The undocking had been scheduled for Friday afternoon, with the splashdown on Saturday.
"Mission teams from NASA and SpaceX will meet again on Friday to further review opportunities for the safe return of Crew-1. Crew Dragon is in great health on the space station, and teams will continue to look for the optimal conditions for both splashdown and recovery," in said in a blog post.
The departure had previously been delayed from April 28, also due to poor weather conditions.
SpaceX's Crew-1 Crew Dragon spacecraft, named "Resilience," docked at the International Space Station (ISS) in November of last year, carrying NASA astronauts Michael Hopkins, Victor Glover, Shannon Walker and Japan Aerospace Exploration Agency (JAXA) astronaut Soichi Noguchi.
It's slated to splash down at one of seven different target sites either in the Atlantic Ocean off Florida's coast or the Gulf of Mexico.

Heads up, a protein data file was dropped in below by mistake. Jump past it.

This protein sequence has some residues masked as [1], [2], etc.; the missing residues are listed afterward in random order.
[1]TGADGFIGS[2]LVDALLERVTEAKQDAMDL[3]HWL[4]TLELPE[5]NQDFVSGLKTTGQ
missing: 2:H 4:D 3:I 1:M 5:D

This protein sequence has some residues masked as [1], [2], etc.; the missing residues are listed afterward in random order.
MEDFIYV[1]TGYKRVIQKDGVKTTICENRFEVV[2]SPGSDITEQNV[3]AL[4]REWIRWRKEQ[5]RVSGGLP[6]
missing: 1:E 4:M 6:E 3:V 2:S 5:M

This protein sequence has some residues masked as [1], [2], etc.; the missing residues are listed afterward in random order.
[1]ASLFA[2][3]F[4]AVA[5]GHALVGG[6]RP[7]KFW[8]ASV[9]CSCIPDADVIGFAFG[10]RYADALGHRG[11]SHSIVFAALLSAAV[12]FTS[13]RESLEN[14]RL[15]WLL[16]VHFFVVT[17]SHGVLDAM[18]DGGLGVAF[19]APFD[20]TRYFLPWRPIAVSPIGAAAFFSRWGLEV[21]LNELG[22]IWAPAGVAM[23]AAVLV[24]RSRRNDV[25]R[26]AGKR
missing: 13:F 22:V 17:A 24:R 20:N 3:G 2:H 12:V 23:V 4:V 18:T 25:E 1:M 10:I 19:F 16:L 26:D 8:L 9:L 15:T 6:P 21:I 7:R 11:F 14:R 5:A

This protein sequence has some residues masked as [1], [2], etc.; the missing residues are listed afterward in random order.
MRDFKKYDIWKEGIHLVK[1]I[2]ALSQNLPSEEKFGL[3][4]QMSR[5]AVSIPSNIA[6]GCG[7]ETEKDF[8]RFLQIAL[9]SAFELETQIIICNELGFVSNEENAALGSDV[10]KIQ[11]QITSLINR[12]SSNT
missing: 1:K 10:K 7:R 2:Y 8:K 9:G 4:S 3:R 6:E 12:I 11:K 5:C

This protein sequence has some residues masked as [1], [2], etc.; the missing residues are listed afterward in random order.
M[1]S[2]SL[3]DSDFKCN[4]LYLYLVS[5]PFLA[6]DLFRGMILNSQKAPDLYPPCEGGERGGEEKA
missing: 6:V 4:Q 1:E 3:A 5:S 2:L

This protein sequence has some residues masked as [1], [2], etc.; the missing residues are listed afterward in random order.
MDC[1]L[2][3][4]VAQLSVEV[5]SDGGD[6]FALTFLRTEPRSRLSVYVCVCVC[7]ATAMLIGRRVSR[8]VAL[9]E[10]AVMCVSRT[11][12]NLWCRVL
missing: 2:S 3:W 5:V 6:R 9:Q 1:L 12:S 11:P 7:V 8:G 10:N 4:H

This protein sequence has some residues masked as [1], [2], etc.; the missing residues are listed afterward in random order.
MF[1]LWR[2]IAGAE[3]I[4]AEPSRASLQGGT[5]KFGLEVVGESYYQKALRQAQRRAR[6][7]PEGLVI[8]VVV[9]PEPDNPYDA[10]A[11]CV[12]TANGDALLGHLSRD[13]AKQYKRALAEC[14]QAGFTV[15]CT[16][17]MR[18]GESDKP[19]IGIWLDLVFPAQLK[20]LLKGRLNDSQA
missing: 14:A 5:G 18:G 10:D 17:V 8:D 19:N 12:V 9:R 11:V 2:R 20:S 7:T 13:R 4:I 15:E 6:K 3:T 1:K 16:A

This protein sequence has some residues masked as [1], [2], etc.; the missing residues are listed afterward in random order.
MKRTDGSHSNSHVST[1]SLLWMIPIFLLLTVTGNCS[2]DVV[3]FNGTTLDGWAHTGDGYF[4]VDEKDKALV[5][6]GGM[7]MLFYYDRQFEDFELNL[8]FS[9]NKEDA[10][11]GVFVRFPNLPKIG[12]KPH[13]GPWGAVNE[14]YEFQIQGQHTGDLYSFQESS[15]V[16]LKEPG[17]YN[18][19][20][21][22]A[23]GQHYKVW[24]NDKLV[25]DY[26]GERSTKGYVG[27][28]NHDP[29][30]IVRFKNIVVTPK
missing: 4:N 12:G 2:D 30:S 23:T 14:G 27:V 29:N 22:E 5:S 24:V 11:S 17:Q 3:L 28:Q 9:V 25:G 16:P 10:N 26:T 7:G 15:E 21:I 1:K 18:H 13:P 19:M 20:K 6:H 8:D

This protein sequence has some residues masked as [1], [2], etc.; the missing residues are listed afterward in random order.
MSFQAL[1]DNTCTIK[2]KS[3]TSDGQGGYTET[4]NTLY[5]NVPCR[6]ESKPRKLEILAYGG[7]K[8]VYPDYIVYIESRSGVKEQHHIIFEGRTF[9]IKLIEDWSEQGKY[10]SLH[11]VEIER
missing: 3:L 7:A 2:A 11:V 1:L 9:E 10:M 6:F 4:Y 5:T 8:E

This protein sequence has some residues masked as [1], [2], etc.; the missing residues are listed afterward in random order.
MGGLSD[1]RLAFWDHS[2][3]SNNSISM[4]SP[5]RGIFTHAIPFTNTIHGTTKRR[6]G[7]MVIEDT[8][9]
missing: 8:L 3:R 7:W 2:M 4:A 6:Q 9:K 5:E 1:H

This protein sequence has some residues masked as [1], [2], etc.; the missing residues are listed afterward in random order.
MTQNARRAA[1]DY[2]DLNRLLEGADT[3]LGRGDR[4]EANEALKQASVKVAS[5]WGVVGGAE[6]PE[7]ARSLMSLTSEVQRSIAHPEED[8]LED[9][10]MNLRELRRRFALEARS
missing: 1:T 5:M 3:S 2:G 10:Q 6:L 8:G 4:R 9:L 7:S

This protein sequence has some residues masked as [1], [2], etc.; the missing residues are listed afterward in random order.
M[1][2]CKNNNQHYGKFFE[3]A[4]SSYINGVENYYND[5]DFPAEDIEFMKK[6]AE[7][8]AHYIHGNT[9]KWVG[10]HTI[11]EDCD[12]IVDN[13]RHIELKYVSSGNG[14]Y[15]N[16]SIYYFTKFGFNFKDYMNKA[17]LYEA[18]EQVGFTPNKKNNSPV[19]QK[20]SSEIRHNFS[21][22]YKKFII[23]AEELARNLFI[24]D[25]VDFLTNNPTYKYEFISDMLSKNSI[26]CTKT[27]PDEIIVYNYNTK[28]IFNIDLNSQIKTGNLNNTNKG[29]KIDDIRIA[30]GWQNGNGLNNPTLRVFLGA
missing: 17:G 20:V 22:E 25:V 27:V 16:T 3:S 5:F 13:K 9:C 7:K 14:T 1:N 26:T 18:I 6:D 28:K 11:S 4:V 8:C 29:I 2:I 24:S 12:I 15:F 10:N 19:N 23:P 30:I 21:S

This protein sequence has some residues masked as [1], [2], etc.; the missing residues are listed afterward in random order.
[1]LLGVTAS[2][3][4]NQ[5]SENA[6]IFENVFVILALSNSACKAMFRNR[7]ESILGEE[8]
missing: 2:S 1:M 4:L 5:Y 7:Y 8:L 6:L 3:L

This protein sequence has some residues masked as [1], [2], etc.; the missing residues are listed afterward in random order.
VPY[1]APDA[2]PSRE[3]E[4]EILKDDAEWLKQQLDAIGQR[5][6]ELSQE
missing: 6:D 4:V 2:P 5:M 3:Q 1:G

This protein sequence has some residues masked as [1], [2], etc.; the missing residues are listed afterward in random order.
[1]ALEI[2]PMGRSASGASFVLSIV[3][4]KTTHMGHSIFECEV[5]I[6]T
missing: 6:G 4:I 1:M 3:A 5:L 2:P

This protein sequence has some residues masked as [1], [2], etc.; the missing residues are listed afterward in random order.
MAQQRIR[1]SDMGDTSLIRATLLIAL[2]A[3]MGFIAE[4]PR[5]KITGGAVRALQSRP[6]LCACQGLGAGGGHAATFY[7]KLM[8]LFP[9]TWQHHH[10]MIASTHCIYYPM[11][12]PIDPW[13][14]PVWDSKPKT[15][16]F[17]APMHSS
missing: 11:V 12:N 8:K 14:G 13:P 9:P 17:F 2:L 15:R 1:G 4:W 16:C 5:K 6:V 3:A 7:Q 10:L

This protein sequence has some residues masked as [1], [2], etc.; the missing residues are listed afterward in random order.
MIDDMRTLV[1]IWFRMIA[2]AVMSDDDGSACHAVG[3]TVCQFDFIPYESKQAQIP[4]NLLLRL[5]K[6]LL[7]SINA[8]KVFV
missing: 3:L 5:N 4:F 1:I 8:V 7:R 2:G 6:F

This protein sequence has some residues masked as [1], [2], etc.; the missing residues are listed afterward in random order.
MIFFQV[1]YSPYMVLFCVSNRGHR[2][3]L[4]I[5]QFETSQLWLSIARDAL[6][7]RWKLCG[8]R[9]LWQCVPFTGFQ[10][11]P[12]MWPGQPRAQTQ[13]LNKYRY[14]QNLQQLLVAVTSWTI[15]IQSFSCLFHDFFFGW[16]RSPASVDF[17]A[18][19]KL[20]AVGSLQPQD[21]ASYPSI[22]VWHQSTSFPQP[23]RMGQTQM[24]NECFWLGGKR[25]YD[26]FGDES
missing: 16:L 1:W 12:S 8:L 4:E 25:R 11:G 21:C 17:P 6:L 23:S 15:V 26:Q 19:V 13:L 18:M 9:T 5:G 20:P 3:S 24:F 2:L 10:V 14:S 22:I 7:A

There are now 11 astronauts onboard the space station, including JAXA astronaut Akihiko Hoshide, Roscosmos cosmonauts Oleg Novitskiy and Pyotr Dubrov, ESA (European Space Agency) astronaut Thomas Pesquet, and NASA astronauts Mark Vande Hei, Shane Kimbrough and Megan McArthur.
After the departure of Crew-1, Hoshide will lead Expedition 65 and he and the Crew-2 astronauts will stay in space through October 2021.
NASA and SpaceX have already partnered on multiple ventures and earlier this month NASA awarded the Elon Musk-owned company with the highly-coveted $2.89 billion contract to develop a commercial human lander system that will carry the next two American astronauts to the moon.
NASA's Artemis program aims to put the first woman and first person of color on the moon by 2024 using SpaceX’s HLS Starship.
Although Musk recently told reporters that he believes the final system will be operational by 2023, SpaceX's Starship prototypes have not quite stuck the landing.
However, he said "hundreds" of upgrades have been made to the SN-15 (Serial No.15) prototype and tweeted earlier this week that a test would happen soon.
On Wednesday, the U.S. Federal Aviation Administration (FAA) authorized the next three launches of the SpaceX Starship prototype.
Space Daily said that the agency had approved multiple launches because "SpaceX is making few changes to the launch vehicle and relied on the FAA’s approved methodology to calculate the risk to the public."